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Is this the craziest double play ever? Maybe!

@MartinJGallegos
April 21, 2019

OAKLAND -- A's center fielder Ramón Laureano has added to his superb defensive reputation with a handful of astonishing plays this season, but Sunday's tops them all. With a runner on first and one out in the second inning of the A's series finale with the Blue Jays -- an

OAKLAND -- A's center fielder Ramón Laureano has added to his superb defensive reputation with a handful of astonishing plays this season, but Sunday's tops them all.

With a runner on first and one out in the second inning of the A's series finale with the Blue Jays -- an eventual 5-4 loss -- Teoscar Hernandez hit a rocket off Brett Anderson to center. Laureano raced back to the wall and leaped to pull back what would have been a no-doubt home run, and a 2-0 lead for Toronto.

Laureano had the presence of mind to immediately throw back to first in an attempt to double off Justin Smoak, but the ball sailed well past the bag. That's when catcher Nick Hundley, backing up in foul territory, corralled the ball and threw to shortstop Marcus Semien, who tagged out Smoak for the second out.

Even Anderson, who is usually stoic and even-keeled on the mound regardless of the situation, let out a roar with a fist pump as he watched Laureano make the incredible catch while standing near the A’s dugout.

“I try to not show emotion, but that one kind of got the best of me,” Anderson said. “The robbed homer and the tag, the whole ordeal was pretty crazy. He’s definitely special out there.”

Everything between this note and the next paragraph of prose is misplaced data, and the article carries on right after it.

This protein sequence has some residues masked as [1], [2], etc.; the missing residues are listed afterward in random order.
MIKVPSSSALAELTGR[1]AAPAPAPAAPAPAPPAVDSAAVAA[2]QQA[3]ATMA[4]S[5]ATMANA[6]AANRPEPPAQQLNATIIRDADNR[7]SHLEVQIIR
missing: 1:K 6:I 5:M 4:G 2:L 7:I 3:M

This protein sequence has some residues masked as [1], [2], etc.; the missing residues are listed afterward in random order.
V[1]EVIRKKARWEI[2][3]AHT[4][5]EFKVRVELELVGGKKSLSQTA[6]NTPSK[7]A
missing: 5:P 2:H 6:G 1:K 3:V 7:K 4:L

It was yet another addition to the impressive defensive highlight reel Laureano seems to be putting together early in the season. Like the rest of his phenomenal plays, Laureano said there wasn’t much thinking involved on the play. It was all reaction.

“It was in the air and what I remember was that the wind was kind of helping it stay in play,” Laureano said. “I saw the wall and I just jumped.”

Laureano airmailed his throw to Kendrys Morales at first, but he’s probably the only player in Major League Baseball with enough arm strength to even do that from his position out in deep center field.

Perhaps adrenaline had a little to do with that.

“I was really pumped up, so it didn’t go in the right direction,” Laureano said. “I throw without thinking. That happens sometimes.”

Every aspect of the play was insane. So what was the most impressive part about it? For A’s manager Bob Melvin, that was easy to answer.

“The catch, because he overthrew everybody,” Melvin said. “He almost threw it into the stands. Hundley did a great job backing up that play and it ended up being a nice off-balance throw by him. The only thing that surprised me was that [Laureano] didn’t throw that ball directly to first base.”

The only play Anderson could recall being made for him while on the mound that was similar came in the 2012 playoffs, when Coco Crisp robbed Prince Fielder of extra bases with a leaping catch at the center-field wall of the Oakland Coliseum.

Laureano has made some great plays, but even he had a hard time coming up with one that topped this.

“Maybe when I was a kid,” Laureano said. “I don’t remember.”

Martin Gallegos covers the A's for MLB.com. Follow him on Twitter @MartinJGallegos.